Please call the number provided (425-556-2850) so we can discuss your specific situation in more detail.
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The City has placed silver nails at the intersection visibility corners on your property and circled these with yellow or white paint to help you identify the area to clear. Stand at the farthest painted marker from the intersection and look at the 20’ mark to define your first intersection visibility area. Repeat on the other side of the corner for the second intersection visibility area. Watch the video on our website (www.redmond.gov/intersection-visibility) for additional instructions.
No, large trees should not be removed. They can remain, but please trim their branches to a height of 8 feet. Other objects that obstruct visibility such as fences, hedges, and large shrubs need to be removed. Objects 18 inches or less in width or diameter are allowed in the intersection visibility area when spaced at an adequate distance to not significantly obstruct the intersection visibility area.
The Redmond Zoning Code requires all property owners to keep intersection visibility areas clear of obstructions on their property and out to the adjacent street curb. If your intersection visibility area is not clear of obstructions, it is your responsibility to resolve the problem at your own expense.
The requirement to keep intersection visibility areas clear has been in City code since 1982 or earlier. Previously, city staff enforced the intersection visibility area for all new development in the city and responded to existing problems only when complaints were received for a particular location. In 2016, the Washington State Supreme Court ruled against King County in a lawsuit involving a motorist who was hurt in a collision at an intersection where the intersection visibility was blocked by vegetation. With this ruling, staff consulted with the City Attorney and determined that “reasonable steps” included a city-wide inventory of all intersection visibility areas, and subsequent follow up with any property owners to have them trim back or remove vegetation or other objects blocking sight lines. This city-wide action represents a more proactive approach than the previous complaint driven response and should significantly reduce the risk of claims against the City and private property owners in collisions involving intersection visibility.
The first notice to homeowners is delivered via a door hanger left on the property approximately one month before the work needs to be completed. This door hanger includes an official notice, Frequently Asked Questions, and a photo of the obstruction with instructions. A second notice is mailed to homeowners approximately two weeks before the work is due to be completed.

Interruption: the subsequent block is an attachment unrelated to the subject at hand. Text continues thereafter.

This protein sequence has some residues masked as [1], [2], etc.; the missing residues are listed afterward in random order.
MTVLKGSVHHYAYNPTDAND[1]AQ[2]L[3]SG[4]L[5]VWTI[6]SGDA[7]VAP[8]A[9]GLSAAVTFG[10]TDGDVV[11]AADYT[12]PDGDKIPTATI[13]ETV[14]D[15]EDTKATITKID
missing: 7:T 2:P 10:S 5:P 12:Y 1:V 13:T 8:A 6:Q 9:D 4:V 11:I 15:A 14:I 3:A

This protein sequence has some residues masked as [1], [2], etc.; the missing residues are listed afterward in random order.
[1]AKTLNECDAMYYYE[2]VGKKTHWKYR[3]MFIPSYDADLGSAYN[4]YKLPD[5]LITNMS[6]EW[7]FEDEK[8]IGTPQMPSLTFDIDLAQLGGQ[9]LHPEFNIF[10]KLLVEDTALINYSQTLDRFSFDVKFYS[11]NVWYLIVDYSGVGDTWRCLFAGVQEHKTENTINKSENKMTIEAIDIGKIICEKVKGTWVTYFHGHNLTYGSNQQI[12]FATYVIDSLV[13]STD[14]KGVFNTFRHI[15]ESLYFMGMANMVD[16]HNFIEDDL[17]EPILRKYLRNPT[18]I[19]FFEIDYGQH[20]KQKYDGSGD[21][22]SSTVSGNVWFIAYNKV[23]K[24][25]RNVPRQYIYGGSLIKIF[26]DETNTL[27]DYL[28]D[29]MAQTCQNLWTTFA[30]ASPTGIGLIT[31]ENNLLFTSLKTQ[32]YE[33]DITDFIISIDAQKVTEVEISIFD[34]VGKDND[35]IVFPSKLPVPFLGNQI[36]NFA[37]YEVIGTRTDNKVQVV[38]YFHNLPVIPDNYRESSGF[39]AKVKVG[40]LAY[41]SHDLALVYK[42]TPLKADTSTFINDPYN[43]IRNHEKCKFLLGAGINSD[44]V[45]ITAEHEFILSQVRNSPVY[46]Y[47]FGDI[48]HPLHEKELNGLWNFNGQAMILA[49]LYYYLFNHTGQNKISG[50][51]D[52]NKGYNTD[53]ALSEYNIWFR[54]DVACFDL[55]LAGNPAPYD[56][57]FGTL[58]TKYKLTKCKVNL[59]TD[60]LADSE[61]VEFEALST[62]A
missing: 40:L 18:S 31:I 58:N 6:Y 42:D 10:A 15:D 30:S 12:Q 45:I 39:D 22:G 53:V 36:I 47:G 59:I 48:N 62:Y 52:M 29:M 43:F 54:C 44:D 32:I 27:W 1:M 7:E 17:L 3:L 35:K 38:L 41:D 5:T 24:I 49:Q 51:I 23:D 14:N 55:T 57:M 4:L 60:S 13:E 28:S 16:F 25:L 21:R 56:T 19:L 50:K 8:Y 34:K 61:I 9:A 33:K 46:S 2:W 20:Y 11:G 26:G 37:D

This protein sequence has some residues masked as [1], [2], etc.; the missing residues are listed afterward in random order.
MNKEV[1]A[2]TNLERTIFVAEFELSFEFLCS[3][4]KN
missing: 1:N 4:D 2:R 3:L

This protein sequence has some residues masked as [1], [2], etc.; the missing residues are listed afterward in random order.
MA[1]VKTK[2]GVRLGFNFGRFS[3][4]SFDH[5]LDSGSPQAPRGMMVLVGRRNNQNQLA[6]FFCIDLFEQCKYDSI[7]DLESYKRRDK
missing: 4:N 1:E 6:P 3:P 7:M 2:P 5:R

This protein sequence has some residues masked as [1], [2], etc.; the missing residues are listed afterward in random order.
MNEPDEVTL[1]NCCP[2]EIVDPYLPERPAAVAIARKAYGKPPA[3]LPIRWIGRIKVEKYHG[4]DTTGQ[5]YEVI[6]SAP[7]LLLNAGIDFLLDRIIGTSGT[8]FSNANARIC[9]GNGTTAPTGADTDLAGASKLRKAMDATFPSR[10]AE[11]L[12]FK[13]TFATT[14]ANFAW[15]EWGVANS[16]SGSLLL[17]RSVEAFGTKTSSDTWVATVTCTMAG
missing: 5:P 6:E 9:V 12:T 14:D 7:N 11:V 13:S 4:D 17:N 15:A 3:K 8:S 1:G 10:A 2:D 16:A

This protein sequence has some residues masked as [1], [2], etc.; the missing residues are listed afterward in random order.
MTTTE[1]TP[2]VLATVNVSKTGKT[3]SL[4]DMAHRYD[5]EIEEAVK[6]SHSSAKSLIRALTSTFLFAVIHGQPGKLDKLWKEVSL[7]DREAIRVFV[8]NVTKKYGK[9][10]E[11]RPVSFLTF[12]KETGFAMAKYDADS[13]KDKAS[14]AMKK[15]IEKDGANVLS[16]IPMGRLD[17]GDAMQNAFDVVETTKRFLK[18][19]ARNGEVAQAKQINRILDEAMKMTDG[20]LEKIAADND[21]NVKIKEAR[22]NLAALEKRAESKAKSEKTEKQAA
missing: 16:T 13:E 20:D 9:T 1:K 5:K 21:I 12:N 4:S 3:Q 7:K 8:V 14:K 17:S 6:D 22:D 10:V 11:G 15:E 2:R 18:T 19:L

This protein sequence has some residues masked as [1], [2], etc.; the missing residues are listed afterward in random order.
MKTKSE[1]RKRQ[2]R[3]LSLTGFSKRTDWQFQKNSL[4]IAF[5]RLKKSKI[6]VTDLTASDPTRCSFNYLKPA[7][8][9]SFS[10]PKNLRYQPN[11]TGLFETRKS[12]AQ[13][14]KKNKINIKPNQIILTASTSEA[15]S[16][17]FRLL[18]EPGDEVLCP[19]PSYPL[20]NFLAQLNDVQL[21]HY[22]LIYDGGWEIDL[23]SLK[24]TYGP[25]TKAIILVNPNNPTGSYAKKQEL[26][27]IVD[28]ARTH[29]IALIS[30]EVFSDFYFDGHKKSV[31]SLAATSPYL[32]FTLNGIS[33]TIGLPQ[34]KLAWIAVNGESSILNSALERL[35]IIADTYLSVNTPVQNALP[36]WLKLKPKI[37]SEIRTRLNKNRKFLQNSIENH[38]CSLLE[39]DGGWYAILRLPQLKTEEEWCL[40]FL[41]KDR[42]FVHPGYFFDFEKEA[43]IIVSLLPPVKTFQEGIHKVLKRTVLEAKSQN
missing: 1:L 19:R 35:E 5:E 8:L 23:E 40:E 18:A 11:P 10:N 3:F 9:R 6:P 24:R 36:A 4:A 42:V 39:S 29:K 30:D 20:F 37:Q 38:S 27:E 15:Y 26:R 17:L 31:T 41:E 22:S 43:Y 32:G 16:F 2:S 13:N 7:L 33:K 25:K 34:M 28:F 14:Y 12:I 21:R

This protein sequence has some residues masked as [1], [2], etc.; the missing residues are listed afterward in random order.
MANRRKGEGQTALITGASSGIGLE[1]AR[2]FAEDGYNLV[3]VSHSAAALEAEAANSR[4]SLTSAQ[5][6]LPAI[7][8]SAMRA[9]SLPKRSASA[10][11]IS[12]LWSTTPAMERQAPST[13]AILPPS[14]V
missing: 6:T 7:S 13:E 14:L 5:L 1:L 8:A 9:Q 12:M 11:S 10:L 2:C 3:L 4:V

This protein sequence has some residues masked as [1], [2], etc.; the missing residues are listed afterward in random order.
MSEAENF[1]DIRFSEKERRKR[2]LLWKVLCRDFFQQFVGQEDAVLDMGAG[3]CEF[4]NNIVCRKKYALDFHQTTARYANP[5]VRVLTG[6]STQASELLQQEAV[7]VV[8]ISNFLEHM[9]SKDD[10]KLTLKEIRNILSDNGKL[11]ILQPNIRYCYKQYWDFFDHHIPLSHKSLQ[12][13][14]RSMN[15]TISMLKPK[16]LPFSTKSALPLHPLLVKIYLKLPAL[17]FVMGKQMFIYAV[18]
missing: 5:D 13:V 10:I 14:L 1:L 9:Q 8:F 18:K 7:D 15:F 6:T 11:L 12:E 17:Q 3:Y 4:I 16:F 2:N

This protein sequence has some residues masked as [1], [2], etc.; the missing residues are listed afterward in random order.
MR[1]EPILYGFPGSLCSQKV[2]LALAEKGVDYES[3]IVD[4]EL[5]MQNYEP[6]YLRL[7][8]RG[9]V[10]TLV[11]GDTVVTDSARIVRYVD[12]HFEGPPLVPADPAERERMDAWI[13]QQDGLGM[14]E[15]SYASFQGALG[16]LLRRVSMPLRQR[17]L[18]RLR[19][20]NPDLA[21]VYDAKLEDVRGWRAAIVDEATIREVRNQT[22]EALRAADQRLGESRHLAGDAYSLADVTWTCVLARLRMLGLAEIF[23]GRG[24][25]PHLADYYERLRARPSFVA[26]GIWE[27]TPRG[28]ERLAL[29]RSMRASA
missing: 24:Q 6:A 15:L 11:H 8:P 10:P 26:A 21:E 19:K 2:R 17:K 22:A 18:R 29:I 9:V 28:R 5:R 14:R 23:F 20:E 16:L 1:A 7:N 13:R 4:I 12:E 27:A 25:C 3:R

In the summer of 2017, the city marked out, photographed, and mapped intersection visibility areas at public intersections throughout the city. We completed this work for 884 intersections and marked a total of 3,682 intersection visibility areas. Approximately 2,400 properties had some degree of obstruction. The city is now working to notify property owners of the obstructions and have them clear these intersection visibility areas. Due to large volume of properties, the city is sending out notifications in batches starting this summer. The city will systematically notify all of the properties who had obstructions identified in 2017.
Although mirrors can help with visibility around corners they are not a suitable alternative to clearing the sight triangle. Obstructions must still be removed.
The city inspects new homes when they are first built. However, the developer or contractor is ultimately responsible to meet the applicable codes and standards. Vegetation may have grown since the home was inspected or other obstructions such as fences could have been added at a later date. Unless a special permit was acquired for an intersection visibility obstruction (such as a garage) the obstruction is still subject to code. The City, through the Municipal Code, has the authority to enforce adherence to any codes and standards regardless of the prior inspection.
City staff surveyed your property in the summer of 2017 and confirmed the intersection visibility obstruction when delivering the initial notice. The city does not have staff capacity to make additional visits to all of the properties. We are happy to answer your questions about the obstruction or the work required. You can also send us a photo of your property if you need additional clarification.
The flyer or letter you received is to alert you of your intersection visibility obstruction and of your responsibility to keep this area clear as stated in the Redmond Zoning Code and is not subject to appeal. If it becomes necessary to serve you with a formal code enforcement order, then this order would be subject to appeal to the City Hearings Examiner. However, please be aware that this appeal would only be to decide if your intersection visibility area is obscured and not to determine if the code requirement is valid.